The algorithm the robots are currently using works with 97% accuracy. Bloom Automation plans to achieve twice the efficiency of human harvesters within 8 months.
One challenge we will continue to face in the US, at least until decriminalization legislation passes, is processing financial transactions. Most nationally operating banks and financial institutions are unwilling to face the potential risks of providing services for businesses that are still considered federally illegal.
In this country, we are so used to being able to use a debit card wherever we go, that most of us no longer even carry cash. When dispensaries first opened, it added an extra step for consumers to have to visit an ATM before purchasing their pot.
The introduction to legitimate debit payment systems like CanPay or Marqeta has already revolutionized payment processing for dispensaries and other canna-businesses. These applications use smartphones or QR codes to direct debit customers bank accounts, effectively bypassing traditional debit processing transactions by acting as a 3rd party go-between.
Expect more payment innovations to continue bypassing bank authority.
This same problem exists for venture capitalists, if in an exceedingly more economically privileged way. High-risk industries such as canna-businesses face the same legality challenges with financial institutions. An alternative to operating on a solely cash-basis is badly needed.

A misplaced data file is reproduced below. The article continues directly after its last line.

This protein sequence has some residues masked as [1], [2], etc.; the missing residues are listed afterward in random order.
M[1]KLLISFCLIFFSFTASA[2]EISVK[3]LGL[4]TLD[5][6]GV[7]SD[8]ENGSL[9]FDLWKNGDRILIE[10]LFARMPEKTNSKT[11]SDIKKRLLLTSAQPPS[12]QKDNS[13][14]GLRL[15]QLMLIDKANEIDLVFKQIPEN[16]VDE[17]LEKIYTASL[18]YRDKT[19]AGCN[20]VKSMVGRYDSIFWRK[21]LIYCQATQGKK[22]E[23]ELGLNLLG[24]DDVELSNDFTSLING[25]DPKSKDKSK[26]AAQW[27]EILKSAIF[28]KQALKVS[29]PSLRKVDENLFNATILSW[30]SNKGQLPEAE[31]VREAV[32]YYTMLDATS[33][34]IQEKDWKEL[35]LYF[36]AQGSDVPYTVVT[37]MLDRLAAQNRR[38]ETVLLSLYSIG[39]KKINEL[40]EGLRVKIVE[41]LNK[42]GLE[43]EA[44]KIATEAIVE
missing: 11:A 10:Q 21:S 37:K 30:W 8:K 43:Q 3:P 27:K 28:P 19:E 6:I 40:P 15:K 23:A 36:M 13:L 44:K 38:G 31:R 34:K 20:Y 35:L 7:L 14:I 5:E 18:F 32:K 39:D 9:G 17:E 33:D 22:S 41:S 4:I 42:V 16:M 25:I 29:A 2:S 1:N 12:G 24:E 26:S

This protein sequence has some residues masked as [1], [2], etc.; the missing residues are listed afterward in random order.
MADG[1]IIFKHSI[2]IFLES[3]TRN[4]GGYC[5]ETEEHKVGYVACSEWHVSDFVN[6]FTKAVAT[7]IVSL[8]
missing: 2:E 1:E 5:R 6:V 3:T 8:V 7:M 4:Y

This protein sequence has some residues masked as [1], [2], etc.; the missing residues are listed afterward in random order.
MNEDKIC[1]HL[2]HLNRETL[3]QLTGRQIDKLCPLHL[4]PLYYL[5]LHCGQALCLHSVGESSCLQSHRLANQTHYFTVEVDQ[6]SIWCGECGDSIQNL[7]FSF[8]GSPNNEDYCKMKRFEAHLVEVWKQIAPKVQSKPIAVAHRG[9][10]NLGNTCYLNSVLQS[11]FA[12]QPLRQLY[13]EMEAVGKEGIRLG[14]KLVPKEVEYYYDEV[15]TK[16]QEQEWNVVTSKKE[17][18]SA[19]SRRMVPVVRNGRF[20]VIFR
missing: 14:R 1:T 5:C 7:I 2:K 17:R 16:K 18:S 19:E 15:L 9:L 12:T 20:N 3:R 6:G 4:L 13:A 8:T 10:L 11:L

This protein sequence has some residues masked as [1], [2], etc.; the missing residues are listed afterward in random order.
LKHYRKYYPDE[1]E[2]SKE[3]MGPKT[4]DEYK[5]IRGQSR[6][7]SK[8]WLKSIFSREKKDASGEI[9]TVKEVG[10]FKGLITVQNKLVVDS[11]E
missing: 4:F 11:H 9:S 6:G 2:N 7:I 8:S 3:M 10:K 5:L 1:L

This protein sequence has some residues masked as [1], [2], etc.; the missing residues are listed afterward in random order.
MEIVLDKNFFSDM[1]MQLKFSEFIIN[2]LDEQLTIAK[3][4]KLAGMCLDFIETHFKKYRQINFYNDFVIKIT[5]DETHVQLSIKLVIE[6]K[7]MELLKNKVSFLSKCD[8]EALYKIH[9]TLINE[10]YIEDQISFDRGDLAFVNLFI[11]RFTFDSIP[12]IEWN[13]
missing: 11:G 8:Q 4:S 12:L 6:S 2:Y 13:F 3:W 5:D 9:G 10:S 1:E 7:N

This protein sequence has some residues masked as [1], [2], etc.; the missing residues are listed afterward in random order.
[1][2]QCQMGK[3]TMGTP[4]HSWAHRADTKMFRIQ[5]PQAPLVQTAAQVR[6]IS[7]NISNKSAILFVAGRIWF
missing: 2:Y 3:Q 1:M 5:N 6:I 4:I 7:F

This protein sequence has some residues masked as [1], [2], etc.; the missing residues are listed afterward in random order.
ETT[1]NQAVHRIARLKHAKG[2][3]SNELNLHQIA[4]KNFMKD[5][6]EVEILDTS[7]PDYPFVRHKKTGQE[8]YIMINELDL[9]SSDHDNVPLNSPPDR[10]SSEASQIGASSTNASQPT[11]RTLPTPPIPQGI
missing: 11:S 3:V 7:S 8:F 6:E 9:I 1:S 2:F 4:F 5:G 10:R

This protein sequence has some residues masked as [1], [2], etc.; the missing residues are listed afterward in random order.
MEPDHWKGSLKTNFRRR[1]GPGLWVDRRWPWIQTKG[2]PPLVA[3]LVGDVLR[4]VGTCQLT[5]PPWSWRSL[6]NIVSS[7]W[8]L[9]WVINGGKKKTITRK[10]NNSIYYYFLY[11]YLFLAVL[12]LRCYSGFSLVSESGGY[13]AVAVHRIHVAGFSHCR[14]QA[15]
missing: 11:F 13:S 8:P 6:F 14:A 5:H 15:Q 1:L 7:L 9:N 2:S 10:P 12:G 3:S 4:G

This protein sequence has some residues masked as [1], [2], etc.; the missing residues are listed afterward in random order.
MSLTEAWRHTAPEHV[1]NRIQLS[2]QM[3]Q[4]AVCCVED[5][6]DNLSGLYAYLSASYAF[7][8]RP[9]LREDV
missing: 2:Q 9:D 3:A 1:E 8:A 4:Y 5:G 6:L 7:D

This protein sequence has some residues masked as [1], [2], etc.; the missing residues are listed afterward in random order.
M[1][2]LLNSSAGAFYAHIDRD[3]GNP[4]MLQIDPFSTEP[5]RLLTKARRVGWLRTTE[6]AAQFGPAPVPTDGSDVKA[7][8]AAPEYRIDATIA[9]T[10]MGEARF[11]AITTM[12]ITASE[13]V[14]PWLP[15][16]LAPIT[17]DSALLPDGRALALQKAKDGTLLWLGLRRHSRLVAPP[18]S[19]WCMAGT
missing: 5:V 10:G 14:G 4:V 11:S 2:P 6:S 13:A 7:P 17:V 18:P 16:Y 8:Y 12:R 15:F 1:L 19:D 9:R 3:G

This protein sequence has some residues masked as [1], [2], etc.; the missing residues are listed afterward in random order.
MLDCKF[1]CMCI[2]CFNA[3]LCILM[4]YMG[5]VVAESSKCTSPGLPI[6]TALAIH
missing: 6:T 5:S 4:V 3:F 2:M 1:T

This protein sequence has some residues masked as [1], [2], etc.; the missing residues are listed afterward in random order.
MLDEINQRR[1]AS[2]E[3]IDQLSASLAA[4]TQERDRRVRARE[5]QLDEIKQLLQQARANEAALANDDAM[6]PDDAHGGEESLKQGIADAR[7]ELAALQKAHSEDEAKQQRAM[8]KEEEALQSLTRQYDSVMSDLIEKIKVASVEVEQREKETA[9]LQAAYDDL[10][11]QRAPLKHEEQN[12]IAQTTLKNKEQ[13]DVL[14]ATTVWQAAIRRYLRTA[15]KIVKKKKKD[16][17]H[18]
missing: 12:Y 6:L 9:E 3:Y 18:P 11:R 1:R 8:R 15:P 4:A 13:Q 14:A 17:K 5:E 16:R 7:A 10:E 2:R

MoneyTrac, a financial company catering to the cannabis industry, is now able to provide a web-based customizable payment system powered by Blockchain technology. They offer fast and secure payment options that serve as a go-between from financial institutions to canna-businesses.
These capabilities stand to overhaul everything from Investments to payroll processing.
As mentioned above, no one knows for sure what the future holds for cannabis in the US, as there are still a large number of legislators in power fighting for federal executive jurisdiction in legalized states. There are increasing numbers of people campaigning for entrance to the legislative branch that supports legalization. But they cannot elect themselves.
The extremes within the realm of possibilities are that marijuana could be descheduled and decriminalized within a year or two, or that protections against state’s rights could be federally revoked and the previously legitimate canna-businesses criminally prosecuted.
It is likely that neither of those changes will happen before 2020, but it all depends on who is in power in Washington, and how hard the public pushes their elected officials on this issue. Do not sit idly by and let others decide the future of cannabis for you. Make sure you get to the polls on November 6th!
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3.Kelly McSweeney Autonomous tractors could turn farming into a desk job. Retrieved October 17, 2018 from https://www.zdnet.com/article/autonomous-tractors-could-turn-farming-into-a-desk-job/